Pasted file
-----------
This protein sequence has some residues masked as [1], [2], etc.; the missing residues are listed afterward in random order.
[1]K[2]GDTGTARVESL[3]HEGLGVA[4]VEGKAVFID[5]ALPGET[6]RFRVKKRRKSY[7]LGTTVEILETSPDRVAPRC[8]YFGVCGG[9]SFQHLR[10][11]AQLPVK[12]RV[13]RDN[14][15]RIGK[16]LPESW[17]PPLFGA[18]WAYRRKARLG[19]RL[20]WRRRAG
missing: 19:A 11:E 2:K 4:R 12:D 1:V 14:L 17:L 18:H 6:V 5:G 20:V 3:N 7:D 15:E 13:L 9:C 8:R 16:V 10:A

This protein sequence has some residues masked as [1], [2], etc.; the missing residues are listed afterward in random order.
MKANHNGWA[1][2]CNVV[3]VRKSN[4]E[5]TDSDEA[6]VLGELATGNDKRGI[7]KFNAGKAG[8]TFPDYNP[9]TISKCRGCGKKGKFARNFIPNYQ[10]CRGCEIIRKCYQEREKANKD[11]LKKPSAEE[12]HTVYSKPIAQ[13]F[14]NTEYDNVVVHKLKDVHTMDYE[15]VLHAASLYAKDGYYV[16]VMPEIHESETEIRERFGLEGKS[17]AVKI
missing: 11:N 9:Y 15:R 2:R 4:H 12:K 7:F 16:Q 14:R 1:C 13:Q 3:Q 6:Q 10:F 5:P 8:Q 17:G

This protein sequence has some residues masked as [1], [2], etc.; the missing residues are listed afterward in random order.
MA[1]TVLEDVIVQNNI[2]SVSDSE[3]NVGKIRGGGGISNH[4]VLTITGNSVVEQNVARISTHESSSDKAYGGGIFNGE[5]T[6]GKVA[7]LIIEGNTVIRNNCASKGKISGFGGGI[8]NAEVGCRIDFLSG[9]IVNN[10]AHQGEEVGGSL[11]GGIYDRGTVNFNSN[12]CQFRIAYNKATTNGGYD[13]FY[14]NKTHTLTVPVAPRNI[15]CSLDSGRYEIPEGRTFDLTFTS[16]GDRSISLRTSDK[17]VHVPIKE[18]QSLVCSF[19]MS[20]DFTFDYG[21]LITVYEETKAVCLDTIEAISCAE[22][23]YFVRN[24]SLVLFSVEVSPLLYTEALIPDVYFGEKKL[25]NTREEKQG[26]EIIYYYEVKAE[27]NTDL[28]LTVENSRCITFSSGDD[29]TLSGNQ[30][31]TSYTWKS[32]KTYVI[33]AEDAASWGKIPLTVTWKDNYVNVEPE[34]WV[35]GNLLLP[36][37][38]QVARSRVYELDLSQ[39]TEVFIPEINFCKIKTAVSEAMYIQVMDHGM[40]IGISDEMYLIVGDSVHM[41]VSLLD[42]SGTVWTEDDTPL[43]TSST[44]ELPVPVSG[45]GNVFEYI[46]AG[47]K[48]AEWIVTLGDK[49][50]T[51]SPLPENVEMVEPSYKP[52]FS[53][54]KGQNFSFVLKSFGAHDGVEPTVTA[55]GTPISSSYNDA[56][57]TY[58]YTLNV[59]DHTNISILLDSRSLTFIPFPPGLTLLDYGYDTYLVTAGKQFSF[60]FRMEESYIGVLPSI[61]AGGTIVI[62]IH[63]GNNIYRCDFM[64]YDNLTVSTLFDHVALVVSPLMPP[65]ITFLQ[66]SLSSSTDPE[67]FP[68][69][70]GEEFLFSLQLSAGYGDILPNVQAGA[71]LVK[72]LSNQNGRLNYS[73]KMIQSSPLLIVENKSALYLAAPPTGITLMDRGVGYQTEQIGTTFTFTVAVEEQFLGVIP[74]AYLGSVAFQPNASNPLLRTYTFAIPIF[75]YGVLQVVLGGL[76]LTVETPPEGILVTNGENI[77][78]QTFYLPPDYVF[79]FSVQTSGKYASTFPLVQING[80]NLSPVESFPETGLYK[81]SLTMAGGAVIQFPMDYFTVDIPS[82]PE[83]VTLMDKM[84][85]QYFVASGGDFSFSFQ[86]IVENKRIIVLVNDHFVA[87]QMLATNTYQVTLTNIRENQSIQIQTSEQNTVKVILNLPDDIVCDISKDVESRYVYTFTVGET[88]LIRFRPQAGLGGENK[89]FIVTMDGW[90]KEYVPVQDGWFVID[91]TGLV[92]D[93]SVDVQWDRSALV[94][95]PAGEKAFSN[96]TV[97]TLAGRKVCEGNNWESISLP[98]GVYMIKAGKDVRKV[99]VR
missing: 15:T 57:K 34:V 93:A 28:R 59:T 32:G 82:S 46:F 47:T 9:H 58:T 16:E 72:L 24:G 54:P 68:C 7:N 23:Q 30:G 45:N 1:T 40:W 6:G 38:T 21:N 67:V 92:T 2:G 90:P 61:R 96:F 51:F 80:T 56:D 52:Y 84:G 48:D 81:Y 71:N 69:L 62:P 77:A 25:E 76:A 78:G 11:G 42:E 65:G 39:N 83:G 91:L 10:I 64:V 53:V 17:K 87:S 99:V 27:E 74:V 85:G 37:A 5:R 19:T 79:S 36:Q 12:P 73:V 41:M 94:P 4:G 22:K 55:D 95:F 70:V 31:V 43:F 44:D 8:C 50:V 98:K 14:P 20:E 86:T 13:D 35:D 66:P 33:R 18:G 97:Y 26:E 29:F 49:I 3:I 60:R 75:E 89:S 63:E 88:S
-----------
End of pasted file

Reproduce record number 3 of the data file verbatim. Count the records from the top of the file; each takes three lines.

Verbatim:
This protein sequence has some residues masked as [1], [2], etc.; the missing residues are listed afterward in random order.
MA[1]TVLEDVIVQNNI[2]SVSDSE[3]NVGKIRGGGGISNH[4]VLTITGNSVVEQNVARISTHESSSDKAYGGGIFNGE[5]T[6]GKVA[7]LIIEGNTVIRNNCASKGKISGFGGGI[8]NAEVGCRIDFLSG[9]IVNN[10]AHQGEEVGGSL[11]GGIYDRGTVNFNSN[12]CQFRIAYNKATTNGGYD[13]FY[14]NKTHTLTVPVAPRNI[15]CSLDSGRYEIPEGRTFDLTFTS[16]GDRSISLRTSDK[17]VHVPIKE[18]QSLVCSF[19]MS[20]DFTFDYG[21]LITVYEETKAVCLDTIEAISCAE[22][23]YFVRN[24]SLVLFSVEVSPLLYTEALIPDVYFGEKKL[25]NTREEKQG[26]EIIYYYEVKAE[27]NTDL[28]LTVENSRCITFSSGDD[29]TLSGNQ[30][31]TSYTWKS[32]KTYVI[33]AEDAASWGKIPLTVTWKDNYVNVEPE[34]WV[35]GNLLLP[36][37][38]QVARSRVYELDLSQ[39]TEVFIPEINFCKIKTAVSEAMYIQVMDHGM[40]IGISDEMYLIVGDSVHM[41]VSLLD[42]SGTVWTEDDTPL[43]TSST[44]ELPVPVSG[45]GNVFEYI[46]AG[47]K[48]AEWIVTLGDK[49][50]T[51]SPLPENVEMVEPSYKP[52]FS[53][54]KGQNFSFVLKSFGAHDGVEPTVTA[55]GTPISSSYNDA[56][57]TY[58]YTLNV[59]DHTNISILLDSRSLTFIPFPPGLTLLDYGYDTYLVTAGKQFSF[60]FRMEESYIGVLPSI[61]AGGTIVI[62]IH[63]GNNIYRCDFM[64]YDNLTVSTLFDHVALVVSPLMPP[65]ITFLQ[66]SLSSSTDPE[67]FP[68][69][70]GEEFLFSLQLSAGYGDILPNVQAGA[71]LVK[72]LSNQNGRLNYS[73]KMIQSSPLLIVENKSALYLAAPPTGITLMDRGVGYQTEQIGTTFTFTVAVEEQFLGVIP[74]AYLGSVAFQPNASNPLLRTYTFAIPIF[75]YGVLQVVLGGL[76]LTVETPPEGILVTNGENI[77][78]QTFYLPPDYVF[79]FSVQTSGKYASTFPLVQING[80]NLSPVESFPETGLYK[81]SLTMAGGAVIQFPMDYFTVDIPS[82]PE[83]VTLMDKM[84][85]QYFVASGGDFSFSFQ[86]IVENKRIIVLVNDHFVA[87]QMLATNTYQVTLTNIRENQSIQIQTSEQNTVKVILNLPDDIVCDISKDVESRYVYTFTVGET[88]LIRFRPQAGLGGENK[89]FIVTMDGW[90]KEYVPVQDGWFVID[91]TGLV[92]D[93]SVDVQWDRSALV[94][95]PAGEKAFSN[96]TV[97]TLAGRKVCEGNNWESISLP[98]GVYMIKAGKDVRKV[99]VR
missing: 15:T 57:K 34:V 93:A 28:R 59:T 32:G 82:S 46:F 47:T 9:H 58:T 16:E 72:L 24:G 54:P 68:C 7:N 23:Q 30:G 45:N 1:T 40:W 6:G 38:T 21:N 67:V 92:T 2:G 90:P 61:R 96:F 51:F 80:T 56:D 52:Y 84:G 48:D 81:Y 71:N 69:L 62:P 77:A 25:E 76:A 78:G 11:G 42:E 65:G 39:N 83:G 91:L 10:I 64:V 53:V 17:K 87:S 99:V 27:E 74:V 85:G 37:A 5:R 19:T 79:S 36:Q 12:P 73:V 41:M 94:P 4:G 22:K 55:D 95:F 70:V 31:V 43:F 44:D 8:C 50:V 98:K 14:P 20:E 86:T 13:D 35:D 66:P 33:R 18:G 97:Y 26:E 29:F 49:I 3:I 60:R 75:E 89:S 63:E 88:S